A Tetragametic Woman

27 April 2014 by Joe Dramiga, posted in Uncategorized

A case report by Yu, et. al. in The New England Journal of Medicine narrates the discovery of a tetragametic woman; that is a woman derived from four different gametes, not just two.

The 52-year-old came to the doctors' attention because she suffered from focal sclerosing glomerulonephritis and needed a kidney transplant. In preparation for kidney transplantation, she and her immediate family underwent a histocompatibility antigen blood test.

The Histocompatibility Antigen Blood Test

A histocompatibility antigen blood test looks at proteins called human leukocyte antigens (HLAs). These are found on the surface of almost all cells in the human body. HLAs are found in large amounts on the surface of white blood cells. The HLA complex helps the immune system distinguish the body's own proteins from proteins made by foreign invaders such as viruses and bacteria.

The HLA Complex

The HLA complex is the human version of the major histocompatibility complex (MHC), a gene family that occurs in many species. In humans, the MHC complex consists of more than 200 genes located close together on chromosome 6. Genes in this complex are categorized into three basic groups: class I, class II, and class III.

Humans have three main MHC class I genes, known as HLA-A, HLA-B, and HLA-C. The proteins produced from these genes are present on the surface of almost all cells. On the cell surface, these proteins are bound to protein fragments (peptides) that have been exported from within the cell.

MHC class I proteins display these peptides to the immune system. If the immune system recognizes the peptides as foreign (such as viral or bacterial peptides), it responds by triggering the infected cell to self-destruct. HLA genes have many possible variations, allowing each person's immune system to react to a wide range of foreign invaders.

Some HLA genes have hundreds of identified versions (alleles), each of which is given a particular number (such as HLA-B27). Closely related alleles are categorized together; for example, at least 40 very similar alleles are subtypes of HLA-B27. These subtypes are designated as HLA-B*2701 to HLA-B*2743.

The Results of the Histocompatibility Antigen Blood Test

1. The histocompatibility antigen test showed her to have inherited the "1" HLA region of her father (who was 1, 2) and the "3" region of her mother (who was 3, 4).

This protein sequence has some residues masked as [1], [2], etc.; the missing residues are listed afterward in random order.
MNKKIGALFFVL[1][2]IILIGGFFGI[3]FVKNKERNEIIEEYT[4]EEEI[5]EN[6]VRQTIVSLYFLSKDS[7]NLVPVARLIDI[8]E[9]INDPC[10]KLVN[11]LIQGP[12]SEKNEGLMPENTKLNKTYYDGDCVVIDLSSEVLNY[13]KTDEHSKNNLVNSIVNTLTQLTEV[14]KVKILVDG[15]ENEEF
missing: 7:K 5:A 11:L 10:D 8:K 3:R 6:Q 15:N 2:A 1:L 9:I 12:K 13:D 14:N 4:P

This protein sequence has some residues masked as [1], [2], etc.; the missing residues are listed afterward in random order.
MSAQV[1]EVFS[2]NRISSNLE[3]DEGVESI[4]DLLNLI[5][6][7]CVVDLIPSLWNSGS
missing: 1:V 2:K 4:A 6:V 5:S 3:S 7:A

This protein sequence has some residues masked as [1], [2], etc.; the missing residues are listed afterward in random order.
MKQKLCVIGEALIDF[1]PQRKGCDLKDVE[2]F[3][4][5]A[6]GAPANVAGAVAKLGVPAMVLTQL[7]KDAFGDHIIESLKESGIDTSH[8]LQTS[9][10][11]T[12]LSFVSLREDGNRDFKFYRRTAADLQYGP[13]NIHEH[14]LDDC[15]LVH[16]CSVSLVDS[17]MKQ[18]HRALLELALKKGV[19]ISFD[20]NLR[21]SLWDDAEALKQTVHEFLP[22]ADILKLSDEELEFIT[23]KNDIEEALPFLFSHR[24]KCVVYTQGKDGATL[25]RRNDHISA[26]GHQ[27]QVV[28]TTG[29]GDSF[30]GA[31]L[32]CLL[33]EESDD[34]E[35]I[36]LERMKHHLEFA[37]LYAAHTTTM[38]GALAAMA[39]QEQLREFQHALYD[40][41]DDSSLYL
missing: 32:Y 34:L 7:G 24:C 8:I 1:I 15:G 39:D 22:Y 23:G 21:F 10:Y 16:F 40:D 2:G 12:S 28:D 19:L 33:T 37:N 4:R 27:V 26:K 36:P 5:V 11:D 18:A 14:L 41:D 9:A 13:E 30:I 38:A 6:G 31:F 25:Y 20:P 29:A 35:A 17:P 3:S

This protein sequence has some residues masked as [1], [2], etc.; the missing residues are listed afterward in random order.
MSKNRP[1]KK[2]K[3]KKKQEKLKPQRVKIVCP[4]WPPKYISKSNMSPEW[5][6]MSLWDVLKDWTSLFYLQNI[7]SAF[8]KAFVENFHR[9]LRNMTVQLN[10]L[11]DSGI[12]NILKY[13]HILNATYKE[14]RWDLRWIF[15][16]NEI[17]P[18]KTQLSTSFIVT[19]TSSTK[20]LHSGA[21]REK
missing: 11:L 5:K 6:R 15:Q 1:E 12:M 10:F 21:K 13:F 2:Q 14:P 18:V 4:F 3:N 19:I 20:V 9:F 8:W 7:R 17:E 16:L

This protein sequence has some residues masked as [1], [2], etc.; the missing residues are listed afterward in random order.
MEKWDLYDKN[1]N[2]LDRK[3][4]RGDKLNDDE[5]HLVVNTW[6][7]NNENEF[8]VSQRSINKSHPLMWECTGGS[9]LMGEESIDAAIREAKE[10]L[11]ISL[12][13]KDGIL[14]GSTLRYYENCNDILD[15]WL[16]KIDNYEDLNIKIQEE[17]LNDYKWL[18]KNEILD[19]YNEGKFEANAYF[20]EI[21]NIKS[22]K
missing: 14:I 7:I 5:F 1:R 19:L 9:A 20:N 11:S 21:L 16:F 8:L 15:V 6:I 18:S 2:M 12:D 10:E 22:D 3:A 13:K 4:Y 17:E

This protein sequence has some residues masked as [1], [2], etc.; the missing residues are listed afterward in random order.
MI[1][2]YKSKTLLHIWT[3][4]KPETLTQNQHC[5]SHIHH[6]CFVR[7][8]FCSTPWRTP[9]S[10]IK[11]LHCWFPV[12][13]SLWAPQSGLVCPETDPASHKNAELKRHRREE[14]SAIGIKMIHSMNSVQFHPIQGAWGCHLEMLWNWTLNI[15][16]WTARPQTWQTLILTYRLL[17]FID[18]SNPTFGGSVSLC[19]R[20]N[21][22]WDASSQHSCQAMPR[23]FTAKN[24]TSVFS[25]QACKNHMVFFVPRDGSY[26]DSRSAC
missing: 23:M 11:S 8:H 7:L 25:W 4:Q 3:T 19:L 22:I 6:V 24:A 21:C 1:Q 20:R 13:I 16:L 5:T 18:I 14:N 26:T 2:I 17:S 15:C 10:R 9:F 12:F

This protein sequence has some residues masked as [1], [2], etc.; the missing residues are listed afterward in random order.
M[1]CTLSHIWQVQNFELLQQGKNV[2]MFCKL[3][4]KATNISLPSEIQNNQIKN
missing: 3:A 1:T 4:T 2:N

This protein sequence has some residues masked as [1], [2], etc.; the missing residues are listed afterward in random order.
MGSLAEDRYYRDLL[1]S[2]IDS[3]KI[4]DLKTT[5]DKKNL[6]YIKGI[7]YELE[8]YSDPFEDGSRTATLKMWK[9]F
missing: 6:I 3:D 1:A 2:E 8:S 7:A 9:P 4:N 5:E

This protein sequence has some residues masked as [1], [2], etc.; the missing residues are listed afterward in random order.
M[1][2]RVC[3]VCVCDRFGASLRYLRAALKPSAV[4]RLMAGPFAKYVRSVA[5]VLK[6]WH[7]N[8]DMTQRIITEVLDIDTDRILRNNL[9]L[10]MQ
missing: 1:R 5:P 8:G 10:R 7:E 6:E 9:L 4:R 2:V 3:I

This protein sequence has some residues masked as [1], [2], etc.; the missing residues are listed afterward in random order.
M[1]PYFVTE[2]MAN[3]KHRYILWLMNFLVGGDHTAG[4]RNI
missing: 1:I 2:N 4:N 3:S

2. She had two brothers,

a)one who inherited 1 from their father and 3 from their mother
b)the other who inherited 2 from their father and 3 from their mother.

3. Her husband typed 5, 6.

4. Of her three sons,

a)One was 1,6 which was to be expected,
b)but the other two were both 2,5. The 5 they got from their father, but where did the 2 come from?

The doctor’s first thought was that she could not have been their mother, but clearly she knew better.
A clue came from typing other tissues. PCR analysis of her skin cells, hair follicles, thyroid cells, bladder cells, and cells scraped from inside her mouth revealed not only 1 and 3 but also 2 and 4. It is not clear why her bone marrow was an exception - containing only 1, 3 stem cells.

How were these Test Results possible?

The most reasonable explanation is that her mother had simultaneously ovulated two eggs: one containing a chromosome 6 with HLA 3; the other with HLA 4.

Her father would, of course, have produced equal numbers of 1-containing and 2-containing sperm.

*A 1-sperm fertilized the 3-egg
*A 2-sperm fertilized the 4-egg.

Soon thereafter the resulting early embryos fused into a single embryo. As this embryo developed into a fetus, both types of cells participated in constructing her various organs including her oogonia (but not, apparently, the blood stem cells in her bone marrow). Although she was a mosaic for the HLA (and other) genes on chromosome 6, all her cells were XX. So both the father's successful sperm cells had carried his X chromosome.


Proposed Derivation of Various Tissues in the tetragametic woman. The findings were based on the results of PCR analysis. Both cell lines are represented to some extent in all tissues except blood.

So What are her Chances for Finding a Suitable Kidney Donor?

Ordinarily, there is only a 1 in 4 chance that two siblings share the same transplantation antigens if both parents were heterozygous as in her case. But because this woman has all four sets of transplantation antigens, she can accept a kidney from any one of her brothers as well as her mother (her father was dead) without fear of rejecting it. Laboratory tests confirmed that she was unable to generate T cells able to react against the cells of either brother or her mother.

Journal Reference

Disputed maternity leading to identification of tetragametic chimerism. Yu N, Kruskall MS, Yunis JJ, Knoll JH, Uhl L, Alosco S, Ohashi M, Clavijo O, Husain Z, Yunis EJ, Yunis JJ, Yunis EJ. N Engl J Med. 2002 May 16;346(20):1545-1552.

Picture Credits

Source: Yu et al., N Engl J Med. 2002 May 16; 346 (20), 1545-1552: Figure 4, Page 1551

One Response to “A Tetragametic Woman”

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